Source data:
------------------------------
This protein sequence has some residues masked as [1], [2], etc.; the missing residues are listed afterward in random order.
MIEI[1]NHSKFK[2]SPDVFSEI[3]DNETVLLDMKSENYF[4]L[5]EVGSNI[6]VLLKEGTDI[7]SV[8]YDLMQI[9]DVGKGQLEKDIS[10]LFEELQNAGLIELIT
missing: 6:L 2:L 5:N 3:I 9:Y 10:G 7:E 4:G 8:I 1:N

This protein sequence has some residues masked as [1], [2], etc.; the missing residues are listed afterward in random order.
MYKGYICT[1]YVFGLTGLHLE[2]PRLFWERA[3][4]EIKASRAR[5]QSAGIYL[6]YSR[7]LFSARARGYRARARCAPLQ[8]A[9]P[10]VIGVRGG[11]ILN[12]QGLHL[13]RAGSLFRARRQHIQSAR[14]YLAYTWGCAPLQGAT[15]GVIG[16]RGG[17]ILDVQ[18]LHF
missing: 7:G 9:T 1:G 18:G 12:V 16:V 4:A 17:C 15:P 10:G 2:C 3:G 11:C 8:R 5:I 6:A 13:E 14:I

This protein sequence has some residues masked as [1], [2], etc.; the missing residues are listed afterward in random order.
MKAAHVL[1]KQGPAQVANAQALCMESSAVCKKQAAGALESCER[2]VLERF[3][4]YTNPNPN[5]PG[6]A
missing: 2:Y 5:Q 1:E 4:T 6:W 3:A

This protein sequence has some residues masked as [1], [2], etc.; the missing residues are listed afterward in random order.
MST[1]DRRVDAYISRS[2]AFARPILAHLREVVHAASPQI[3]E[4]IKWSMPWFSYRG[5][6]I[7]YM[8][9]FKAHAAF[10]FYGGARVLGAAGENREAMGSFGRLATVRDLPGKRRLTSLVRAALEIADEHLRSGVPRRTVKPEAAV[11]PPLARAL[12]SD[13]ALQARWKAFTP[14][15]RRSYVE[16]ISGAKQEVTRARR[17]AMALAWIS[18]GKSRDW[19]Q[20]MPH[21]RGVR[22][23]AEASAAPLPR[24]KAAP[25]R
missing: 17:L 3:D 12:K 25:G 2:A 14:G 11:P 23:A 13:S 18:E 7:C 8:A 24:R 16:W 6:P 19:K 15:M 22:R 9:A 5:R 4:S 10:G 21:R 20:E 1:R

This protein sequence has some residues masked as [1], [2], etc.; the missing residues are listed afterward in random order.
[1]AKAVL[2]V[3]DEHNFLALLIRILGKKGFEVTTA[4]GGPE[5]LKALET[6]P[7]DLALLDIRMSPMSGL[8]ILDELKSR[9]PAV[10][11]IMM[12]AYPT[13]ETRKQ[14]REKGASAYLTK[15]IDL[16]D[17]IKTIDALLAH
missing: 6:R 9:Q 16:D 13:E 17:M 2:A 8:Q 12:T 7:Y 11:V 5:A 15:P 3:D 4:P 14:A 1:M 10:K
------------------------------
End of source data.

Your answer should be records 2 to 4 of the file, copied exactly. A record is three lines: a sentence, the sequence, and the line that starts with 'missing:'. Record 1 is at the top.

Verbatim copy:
This protein sequence has some residues masked as [1], [2], etc.; the missing residues are listed afterward in random order.
MYKGYICT[1]YVFGLTGLHLE[2]PRLFWERA[3][4]EIKASRAR[5]QSAGIYL[6]YSR[7]LFSARARGYRARARCAPLQ[8]A[9]P[10]VIGVRGG[11]ILN[12]QGLHL[13]RAGSLFRARRQHIQSAR[14]YLAYTWGCAPLQGAT[15]GVIG[16]RGG[17]ILDVQ[18]LHF
missing: 7:G 9:T 1:G 18:G 12:V 16:V 4:A 17:C 15:P 10:G 2:C 3:G 11:C 8:R 5:I 6:A 13:E 14:I

This protein sequence has some residues masked as [1], [2], etc.; the missing residues are listed afterward in random order.
MKAAHVL[1]KQGPAQVANAQALCMESSAVCKKQAAGALESCER[2]VLERF[3][4]YTNPNPN[5]PG[6]A
missing: 2:Y 5:Q 1:E 4:T 6:W 3:A

This protein sequence has some residues masked as [1], [2], etc.; the missing residues are listed afterward in random order.
MST[1]DRRVDAYISRS[2]AFARPILAHLREVVHAASPQI[3]E[4]IKWSMPWFSYRG[5][6]I[7]YM[8][9]FKAHAAF[10]FYGGARVLGAAGENREAMGSFGRLATVRDLPGKRRLTSLVRAALEIADEHLRSGVPRRTVKPEAAV[11]PPLARAL[12]SD[13]ALQARWKAFTP[14][15]RRSYVE[16]ISGAKQEVTRARR[17]AMALAWIS[18]GKSRDW[19]Q[20]MPH[21]RGVR[22][23]AEASAAPLPR[24]KAAP[25]R
missing: 17:L 3:D 12:K 25:G 2:A 14:G 11:P 23:A 13:S 18:E 7:C 8:A 24:R 16:W 6:P 19:K 15:M 22:R 9:A 5:R 4:S 10:G 21:R 20:E 1:R